It was like a scene out of the movie “Pay It Forward,” but it took place nine years later in Fallbrook and involved a Marine Corps couple, a retired banker and a real estate professional.
When retired banker Harry Keifer and his wife put their Fallbrook home up for sale with local Realtor Chris Murphy in June of 2009, the house sold so quickly and for such a favorable price, the couple wanted to show their appreciation in some way.
“[Harry] knew that selling his home and competing against banks in the foreclosure market would be difficult at best,” said Murphy, who was pleased at the outcome he achieved for the Keifers.
In packing up to move, Harry Keifer discovered boxes of brand new wood working equipment that he had collected over the years but never got around to using.
“[Harry] knew he could have sold it all in the newspaper or on Craigslist, but he wanted to do something special with it,” explained Murphy. “He wanted to find someone who needed the equipment and would appreciate it.”
Keifer asked Murphy to help him find a suitable person that would put the equipment to good use. Murphy agreed and stored the equipment in his own garage until an opportunity presented itself.
“From time to time I thought about the equipment but couldn’t think of anyone who would truly enjoy or appreciate the gift of a wood shop,” said Murphy.
When Fallbrook Hospital RN Lori Isle walked into Jacques Company Real Estate Brokers office several months later, met Murphy and explained how she and new husband, Sgt. Nick Isle, were looking to purchase a home here, little did she know the experience would culminate with a special gift for her husband, who was due to return soon from deployment to Afghanistan.
“Nick and Lori got married just before he was deployed,” explained Murphy. “They hadn’t had time for a honeymoon and they didn’t have a place that was theirs for Nick to come home to from war.” As soon as the Marine got home, Murphy showed them a property he thought might be perfect for the couple.
“I knew of a cute home that the bank foreclosed on a few months earlier but as of yet had not been sold,” Murphy said.
Although the landscape surrounding the home Murphy showed them had suffered from the water being turned off during the hot summer months, Murphy said they “looked at everything that was wrong with the house as an opportunity to fix the place up to be theirs and their home alone.” He said even the fact that the house didn’t have a garage didn’t discourage them.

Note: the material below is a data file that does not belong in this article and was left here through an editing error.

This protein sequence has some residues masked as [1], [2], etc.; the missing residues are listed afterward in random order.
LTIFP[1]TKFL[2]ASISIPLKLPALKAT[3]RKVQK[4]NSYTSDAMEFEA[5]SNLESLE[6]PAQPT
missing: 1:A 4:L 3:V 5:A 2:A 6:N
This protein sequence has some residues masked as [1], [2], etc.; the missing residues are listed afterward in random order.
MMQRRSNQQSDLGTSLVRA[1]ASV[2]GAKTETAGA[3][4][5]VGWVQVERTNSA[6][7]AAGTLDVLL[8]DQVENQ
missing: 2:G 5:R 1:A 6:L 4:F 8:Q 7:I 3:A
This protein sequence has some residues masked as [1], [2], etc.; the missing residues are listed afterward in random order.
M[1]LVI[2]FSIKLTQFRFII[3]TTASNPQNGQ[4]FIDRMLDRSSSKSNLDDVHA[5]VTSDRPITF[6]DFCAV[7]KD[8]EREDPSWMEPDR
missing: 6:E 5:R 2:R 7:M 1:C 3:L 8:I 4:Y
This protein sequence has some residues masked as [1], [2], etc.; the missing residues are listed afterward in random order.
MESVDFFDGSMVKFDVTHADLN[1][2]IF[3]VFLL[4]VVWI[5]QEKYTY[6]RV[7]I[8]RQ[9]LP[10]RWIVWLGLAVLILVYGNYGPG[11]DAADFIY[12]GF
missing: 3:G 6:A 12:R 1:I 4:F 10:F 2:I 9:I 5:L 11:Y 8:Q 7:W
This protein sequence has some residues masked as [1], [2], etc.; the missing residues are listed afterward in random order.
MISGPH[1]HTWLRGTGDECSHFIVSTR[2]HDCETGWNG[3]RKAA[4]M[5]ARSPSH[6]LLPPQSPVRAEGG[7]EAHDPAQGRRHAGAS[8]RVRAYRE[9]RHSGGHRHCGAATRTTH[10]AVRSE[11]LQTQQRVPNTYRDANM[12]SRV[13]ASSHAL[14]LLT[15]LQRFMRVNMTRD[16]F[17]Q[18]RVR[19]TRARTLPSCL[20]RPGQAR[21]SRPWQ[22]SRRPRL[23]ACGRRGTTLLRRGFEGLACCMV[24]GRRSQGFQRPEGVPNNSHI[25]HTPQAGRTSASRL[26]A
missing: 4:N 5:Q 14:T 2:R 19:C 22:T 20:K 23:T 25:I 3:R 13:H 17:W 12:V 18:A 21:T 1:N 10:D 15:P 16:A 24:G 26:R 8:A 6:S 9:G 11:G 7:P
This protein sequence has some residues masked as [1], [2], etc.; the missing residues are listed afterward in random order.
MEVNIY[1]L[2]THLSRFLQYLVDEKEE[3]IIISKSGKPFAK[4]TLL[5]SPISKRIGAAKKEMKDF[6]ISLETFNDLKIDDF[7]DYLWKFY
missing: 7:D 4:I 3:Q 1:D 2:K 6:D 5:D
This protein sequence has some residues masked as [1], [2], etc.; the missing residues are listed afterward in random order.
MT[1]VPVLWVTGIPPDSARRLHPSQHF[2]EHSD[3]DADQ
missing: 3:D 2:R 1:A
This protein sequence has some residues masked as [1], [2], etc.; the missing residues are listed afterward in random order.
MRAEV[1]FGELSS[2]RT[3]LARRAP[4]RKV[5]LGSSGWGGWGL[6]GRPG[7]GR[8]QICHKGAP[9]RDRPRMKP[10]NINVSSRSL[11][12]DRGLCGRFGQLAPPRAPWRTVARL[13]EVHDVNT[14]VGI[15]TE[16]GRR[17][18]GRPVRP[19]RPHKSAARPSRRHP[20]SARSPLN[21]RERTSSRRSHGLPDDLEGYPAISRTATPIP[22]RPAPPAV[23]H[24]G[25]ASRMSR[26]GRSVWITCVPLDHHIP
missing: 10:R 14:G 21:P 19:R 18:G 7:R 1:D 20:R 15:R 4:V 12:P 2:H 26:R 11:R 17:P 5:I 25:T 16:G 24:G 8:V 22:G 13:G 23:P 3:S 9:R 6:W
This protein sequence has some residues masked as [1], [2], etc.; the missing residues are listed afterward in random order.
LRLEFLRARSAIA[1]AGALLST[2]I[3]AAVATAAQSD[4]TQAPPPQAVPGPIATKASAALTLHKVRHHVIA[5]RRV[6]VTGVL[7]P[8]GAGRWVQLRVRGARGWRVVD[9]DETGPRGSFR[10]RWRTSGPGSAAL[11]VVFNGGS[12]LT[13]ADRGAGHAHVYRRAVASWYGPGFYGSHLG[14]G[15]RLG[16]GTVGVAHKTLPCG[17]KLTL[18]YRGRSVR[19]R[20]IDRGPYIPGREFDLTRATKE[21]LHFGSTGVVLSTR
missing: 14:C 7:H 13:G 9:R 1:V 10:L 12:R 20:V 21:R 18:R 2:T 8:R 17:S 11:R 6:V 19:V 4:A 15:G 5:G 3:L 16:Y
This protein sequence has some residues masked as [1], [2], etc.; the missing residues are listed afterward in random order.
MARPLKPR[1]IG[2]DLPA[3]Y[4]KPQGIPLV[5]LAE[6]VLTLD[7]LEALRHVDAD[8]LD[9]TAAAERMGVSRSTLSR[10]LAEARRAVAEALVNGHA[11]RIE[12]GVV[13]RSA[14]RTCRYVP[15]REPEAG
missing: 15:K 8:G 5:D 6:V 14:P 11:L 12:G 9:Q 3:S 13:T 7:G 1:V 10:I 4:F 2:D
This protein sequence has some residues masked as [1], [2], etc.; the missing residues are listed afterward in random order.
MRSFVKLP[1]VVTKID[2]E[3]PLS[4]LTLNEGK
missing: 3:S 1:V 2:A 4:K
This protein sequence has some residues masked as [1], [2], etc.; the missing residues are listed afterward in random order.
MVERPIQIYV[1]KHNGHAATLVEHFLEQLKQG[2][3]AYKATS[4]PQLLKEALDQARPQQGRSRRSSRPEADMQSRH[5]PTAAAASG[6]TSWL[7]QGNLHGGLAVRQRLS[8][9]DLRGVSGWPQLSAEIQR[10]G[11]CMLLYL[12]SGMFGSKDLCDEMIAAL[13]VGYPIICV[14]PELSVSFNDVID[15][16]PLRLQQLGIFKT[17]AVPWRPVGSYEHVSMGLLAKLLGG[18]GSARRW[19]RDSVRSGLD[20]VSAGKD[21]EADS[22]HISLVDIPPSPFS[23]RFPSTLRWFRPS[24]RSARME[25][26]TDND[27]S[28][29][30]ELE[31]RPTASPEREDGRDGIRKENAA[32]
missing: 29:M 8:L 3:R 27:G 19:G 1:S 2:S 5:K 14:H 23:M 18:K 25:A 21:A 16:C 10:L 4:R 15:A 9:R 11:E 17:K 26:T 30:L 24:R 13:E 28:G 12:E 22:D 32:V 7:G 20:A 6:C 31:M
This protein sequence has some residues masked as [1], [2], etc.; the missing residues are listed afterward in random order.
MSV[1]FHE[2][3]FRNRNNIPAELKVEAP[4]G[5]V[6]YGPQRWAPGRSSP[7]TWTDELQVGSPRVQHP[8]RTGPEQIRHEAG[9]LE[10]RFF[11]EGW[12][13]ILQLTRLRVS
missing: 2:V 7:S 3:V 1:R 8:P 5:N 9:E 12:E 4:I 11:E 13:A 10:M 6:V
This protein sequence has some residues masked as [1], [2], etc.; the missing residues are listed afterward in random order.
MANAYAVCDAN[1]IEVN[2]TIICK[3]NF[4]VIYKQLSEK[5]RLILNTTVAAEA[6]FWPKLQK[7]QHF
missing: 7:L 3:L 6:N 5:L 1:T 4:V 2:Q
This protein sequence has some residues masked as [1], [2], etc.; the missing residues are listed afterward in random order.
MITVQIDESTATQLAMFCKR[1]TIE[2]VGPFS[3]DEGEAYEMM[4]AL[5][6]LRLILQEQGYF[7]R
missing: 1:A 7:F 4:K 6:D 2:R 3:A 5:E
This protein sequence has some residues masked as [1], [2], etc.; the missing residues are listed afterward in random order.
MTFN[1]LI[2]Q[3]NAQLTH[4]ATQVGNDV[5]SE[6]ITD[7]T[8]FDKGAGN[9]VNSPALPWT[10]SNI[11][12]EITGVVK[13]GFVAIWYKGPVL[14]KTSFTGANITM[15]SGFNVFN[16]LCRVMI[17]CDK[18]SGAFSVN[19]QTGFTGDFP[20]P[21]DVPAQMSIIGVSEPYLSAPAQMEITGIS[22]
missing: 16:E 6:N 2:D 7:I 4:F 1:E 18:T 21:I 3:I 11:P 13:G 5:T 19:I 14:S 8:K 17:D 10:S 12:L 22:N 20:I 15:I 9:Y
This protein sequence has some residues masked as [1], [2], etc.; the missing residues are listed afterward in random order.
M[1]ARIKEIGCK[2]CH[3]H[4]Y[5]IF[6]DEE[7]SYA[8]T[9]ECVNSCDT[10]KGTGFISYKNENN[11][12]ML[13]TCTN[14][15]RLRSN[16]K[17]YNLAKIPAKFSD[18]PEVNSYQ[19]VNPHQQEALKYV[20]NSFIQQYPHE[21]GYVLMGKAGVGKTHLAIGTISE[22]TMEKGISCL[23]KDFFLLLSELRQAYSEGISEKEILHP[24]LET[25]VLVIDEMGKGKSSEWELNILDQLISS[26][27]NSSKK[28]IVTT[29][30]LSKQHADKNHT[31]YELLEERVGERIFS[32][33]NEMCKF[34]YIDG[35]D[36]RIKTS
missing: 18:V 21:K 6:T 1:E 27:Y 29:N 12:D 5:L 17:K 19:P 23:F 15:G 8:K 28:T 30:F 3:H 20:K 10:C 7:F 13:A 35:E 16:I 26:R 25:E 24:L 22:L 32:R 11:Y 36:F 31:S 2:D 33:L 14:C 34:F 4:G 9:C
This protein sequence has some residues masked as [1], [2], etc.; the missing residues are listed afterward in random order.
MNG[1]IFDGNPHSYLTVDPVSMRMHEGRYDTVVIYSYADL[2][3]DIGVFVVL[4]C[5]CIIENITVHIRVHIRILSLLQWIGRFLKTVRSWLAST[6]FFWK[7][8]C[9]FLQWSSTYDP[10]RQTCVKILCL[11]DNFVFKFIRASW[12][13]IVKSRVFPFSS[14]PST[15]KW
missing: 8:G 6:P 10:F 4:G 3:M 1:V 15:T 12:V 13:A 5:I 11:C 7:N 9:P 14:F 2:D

It was at that moment, Murphy said, that he realized it was Nick “who I was supposed to give the wood shop equipment to.”
Without telling them about Keifer and his grand plan, Murphy asked a few questions to be sure the military couple would appreciate the wood working equipment. The couple voiced their ideas about how they hoped to improve the home.
“Nick talked about building a deck off the back under an old pepper tree and building a garage for their cars,” said Murphy. “Lori had a few ideas of things she dreamed of Nick building for her too.”
With Christmas quickly approaching, Chris Murphy and his wife and fellow Realtor ™, Kim, were spurred into action.
“The day before Christmas Eve, Kim wrapped up the boxes of wood working equipment in gold paper and festive ribbon; she picked up a few things for Lori too,” explained Murphy.
The Murphys delivered the gifts right to the couple’s doorstep. “They were appreciative and excited,” said Chris Murphy, who only made one request of the couple when he presented the gifts.
“Now it’s up to them to do something nice for someone else, paying it forward with no expectations of anything in return.”
The dramatic film “Pay It Forward” (2000) revolves around the plan an 11-year old devised to change the world for the better. Best described as a charitable pyramid scheme, “paying it forward” means the recipient of a favor does a favor for a third party rather than paying the favor back, hopefully mushrooming good deeds within society.
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